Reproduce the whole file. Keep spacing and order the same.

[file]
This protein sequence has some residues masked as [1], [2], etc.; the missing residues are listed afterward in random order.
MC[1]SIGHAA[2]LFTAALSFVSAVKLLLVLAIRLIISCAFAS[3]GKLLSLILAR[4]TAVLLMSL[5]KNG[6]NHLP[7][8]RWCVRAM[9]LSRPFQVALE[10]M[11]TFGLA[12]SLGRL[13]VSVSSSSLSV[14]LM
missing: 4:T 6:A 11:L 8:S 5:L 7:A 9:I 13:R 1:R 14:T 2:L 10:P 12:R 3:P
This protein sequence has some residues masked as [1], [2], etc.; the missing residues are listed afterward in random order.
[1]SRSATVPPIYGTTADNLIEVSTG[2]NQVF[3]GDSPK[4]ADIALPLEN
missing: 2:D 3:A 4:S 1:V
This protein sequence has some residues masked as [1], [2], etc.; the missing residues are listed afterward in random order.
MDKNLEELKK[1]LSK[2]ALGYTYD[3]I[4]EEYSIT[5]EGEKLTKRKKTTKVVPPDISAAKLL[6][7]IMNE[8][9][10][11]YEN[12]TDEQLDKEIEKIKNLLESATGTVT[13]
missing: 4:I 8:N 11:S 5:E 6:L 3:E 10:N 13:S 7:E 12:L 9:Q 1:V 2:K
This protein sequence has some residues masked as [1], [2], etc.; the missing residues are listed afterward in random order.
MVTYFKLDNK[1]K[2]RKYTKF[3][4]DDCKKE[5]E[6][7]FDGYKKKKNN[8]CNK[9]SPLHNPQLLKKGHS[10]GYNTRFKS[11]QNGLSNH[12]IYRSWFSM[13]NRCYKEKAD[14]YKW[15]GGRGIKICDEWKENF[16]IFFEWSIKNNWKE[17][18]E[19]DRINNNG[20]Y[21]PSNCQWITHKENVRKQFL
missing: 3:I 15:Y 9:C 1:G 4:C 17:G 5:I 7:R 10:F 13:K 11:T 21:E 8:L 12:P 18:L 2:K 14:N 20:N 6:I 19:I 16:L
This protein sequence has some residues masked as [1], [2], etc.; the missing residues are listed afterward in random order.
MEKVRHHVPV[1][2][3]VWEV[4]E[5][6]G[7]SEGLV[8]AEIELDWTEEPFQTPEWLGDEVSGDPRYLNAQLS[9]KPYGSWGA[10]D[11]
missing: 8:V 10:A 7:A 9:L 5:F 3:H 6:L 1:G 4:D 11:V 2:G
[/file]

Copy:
This protein sequence has some residues masked as [1], [2], etc.; the missing residues are listed afterward in random order.
MC[1]SIGHAA[2]LFTAALSFVSAVKLLLVLAIRLIISCAFAS[3]GKLLSLILAR[4]TAVLLMSL[5]KNG[6]NHLP[7][8]RWCVRAM[9]LSRPFQVALE[10]M[11]TFGLA[12]SLGRL[13]VSVSSSSLSV[14]LM
missing: 4:T 6:A 11:L 8:S 5:L 7:A 9:I 13:R 1:R 14:T 2:L 10:P 12:R 3:P
This protein sequence has some residues masked as [1], [2], etc.; the missing residues are listed afterward in random order.
[1]SRSATVPPIYGTTADNLIEVSTG[2]NQVF[3]GDSPK[4]ADIALPLEN
missing: 2:D 3:A 4:S 1:V
This protein sequence has some residues masked as [1], [2], etc.; the missing residues are listed afterward in random order.
MDKNLEELKK[1]LSK[2]ALGYTYD[3]I[4]EEYSIT[5]EGEKLTKRKKTTKVVPPDISAAKLL[6][7]IMNE[8][9][10][11]YEN[12]TDEQLDKEIEKIKNLLESATGTVT[13]
missing: 4:I 8:N 11:S 5:E 6:L 3:E 10:N 13:S 7:E 12:L 9:Q 1:V 2:K
This protein sequence has some residues masked as [1], [2], etc.; the missing residues are listed afterward in random order.
MVTYFKLDNK[1]K[2]RKYTKF[3][4]DDCKKE[5]E[6][7]FDGYKKKKNN[8]CNK[9]SPLHNPQLLKKGHS[10]GYNTRFKS[11]QNGLSNH[12]IYRSWFSM[13]NRCYKEKAD[14]YKW[15]GGRGIKICDEWKENF[16]IFFEWSIKNNWKE[17][18]E[19]DRINNNG[20]Y[21]PSNCQWITHKENVRKQFL
missing: 3:I 15:Y 9:C 1:G 4:C 17:G 5:I 7:R 10:F 13:K 11:T 21:E 8:L 12:P 18:L 2:K 14:N 20:N 6:I 19:I 16:L
This protein sequence has some residues masked as [1], [2], etc.; the missing residues are listed afterward in random order.
MEKVRHHVPV[1][2][3]VWEV[4]E[5][6]G[7]SEGLV[8]AEIELDWTEEPFQTPEWLGDEVSGDPRYLNAQLS[9]KPYGSWGA[10]D[11]
missing: 8:V 10:A 7:A 9:L 5:F 3:H 6:L 1:G 4:D 11:V 2:G